How to Provide Water to an Indoor Garden

Obviously, you’re going to need to water your plants, so the more convenient and automated you can make watering, the more likely your garden will succeed. The less work this is, the more likely you will keep it up long term!

When we first started indoor gardening, I made the mistakes of over watering and under watering. With under watering, we got stressed out plants that didn’t grow. With over watering, we got bugs and mold, and stressed out plants that didn’t grow.

So we started using water gauges on a daily basis to learn how much water our plants actually needed. Now, I can usually tell just by sticking my finger a few inches into the soil, but I still use the old watering gauge now and then. It is an incredibly helpful tool.

The next step, after figuring out how much water you plants need, is to provide it to them! I have found that two of the best things you can do is to create self-watering planters, and then to add automatic irrigation.

Self-watering bins

One of the best things I did was to change all of my planting containers to self-watering containers. That way if I get busy and forget to water the plants for a few days, they’re ok. This type of system also provides consistent water levels which plants prefer, and prevents you from having to water from above, which again, prevents disease, especially fungus and mold, on the leaves.  For a full step-by-step how-to guide, click here.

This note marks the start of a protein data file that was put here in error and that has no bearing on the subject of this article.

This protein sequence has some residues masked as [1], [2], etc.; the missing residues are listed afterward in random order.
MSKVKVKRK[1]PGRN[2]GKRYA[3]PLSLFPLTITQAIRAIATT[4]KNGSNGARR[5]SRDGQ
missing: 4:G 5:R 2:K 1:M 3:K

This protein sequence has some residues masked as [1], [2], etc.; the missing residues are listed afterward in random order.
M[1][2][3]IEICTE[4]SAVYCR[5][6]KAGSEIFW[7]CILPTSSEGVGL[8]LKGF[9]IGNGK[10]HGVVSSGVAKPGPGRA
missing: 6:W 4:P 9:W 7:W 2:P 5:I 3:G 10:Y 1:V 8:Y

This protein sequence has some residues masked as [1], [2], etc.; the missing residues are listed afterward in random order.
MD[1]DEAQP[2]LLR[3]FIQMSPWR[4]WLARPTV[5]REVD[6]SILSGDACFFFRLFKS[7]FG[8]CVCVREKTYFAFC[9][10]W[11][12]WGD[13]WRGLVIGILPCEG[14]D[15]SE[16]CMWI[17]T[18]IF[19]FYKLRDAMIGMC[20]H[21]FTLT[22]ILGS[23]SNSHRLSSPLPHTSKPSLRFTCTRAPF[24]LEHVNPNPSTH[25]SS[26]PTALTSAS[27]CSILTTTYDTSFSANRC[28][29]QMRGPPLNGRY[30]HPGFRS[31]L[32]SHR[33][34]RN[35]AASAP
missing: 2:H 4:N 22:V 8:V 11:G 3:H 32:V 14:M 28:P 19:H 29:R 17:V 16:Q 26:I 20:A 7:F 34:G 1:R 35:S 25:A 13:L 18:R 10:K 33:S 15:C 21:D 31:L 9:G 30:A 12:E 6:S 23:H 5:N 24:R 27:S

Below is a schematic for how I made my bins. They are awesome. There are all sorts of different ways to do it, but the main component is that you have some sort of wicking material (not air) to pull water up from the reservoir to the plant roots. In this case, the wicking medium is just soil in a yogurt container or some other sort of plastic or tupperware container with holes in it at the base of the bin. 

A close up of the self watering bin and you can see the irrigation micro tubing going right down the watering pipe.

Irrigation.  

If you really want to get fancy, install irrigation! My husband helped me out on this one. You could hook up a hose fitting onto your sink and just use a regular old garden hose to water your plants. Or, as we did initially, you could install an outdoor irrigation sprinkler to the pipe that comes off of your toilet (clean water of course) if you’re in a bathroom (one of the many reasons it’s so ideal!). Or you could actually put in some indoor grade plumbing from a close by water source, like under the sink as we did here. With the self watering containers, this isn’t essential, but it sure makes the whole thing more civilized.  

My husband installed a four way irrigation system. I have three potential circuits for different irrigation schedules and the fourth I have a hose hook up. It’s indoor grade irrigation right up until the sprinkler parts so we don’t have to worry about it flooding the  room. I use one of those lightweight, very flexible hoses. It is so much easier than a normal garden hose and much, much cleaner. 

Here are the indoor plumbing parts we used to get this up and running.

The best thing about the irrigation system is that  if we get busy or go out of town, the plants still get watered. And they are watered from below, so there’s less chance for mildew on the leaves. 

I’ll have the full specs for how we accomplished this irrigation system in a future post. More to come!

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